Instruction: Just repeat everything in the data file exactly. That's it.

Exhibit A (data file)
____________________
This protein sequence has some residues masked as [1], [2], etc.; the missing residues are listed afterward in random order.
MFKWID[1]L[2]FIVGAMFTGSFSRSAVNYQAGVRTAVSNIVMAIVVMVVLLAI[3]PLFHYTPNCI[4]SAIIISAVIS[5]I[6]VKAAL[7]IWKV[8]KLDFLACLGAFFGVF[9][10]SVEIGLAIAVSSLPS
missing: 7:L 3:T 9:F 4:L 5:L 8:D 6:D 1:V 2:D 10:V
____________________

This protein sequence has some residues masked as [1], [2], etc.; the missing residues are listed afterward in random order.
MFKWID[1]L[2]FIVGAMFTGSFSRSAVNYQAGVRTAVSNIVMAIVVMVVLLAI[3]PLFHYTPNCI[4]SAIIISAVIS[5]I[6]VKAAL[7]IWKV[8]KLDFLACLGAFFGVF[9][10]SVEIGLAIAVSSLPS
missing: 7:L 3:T 9:F 4:L 5:L 8:D 6:D 1:V 2:D 10:V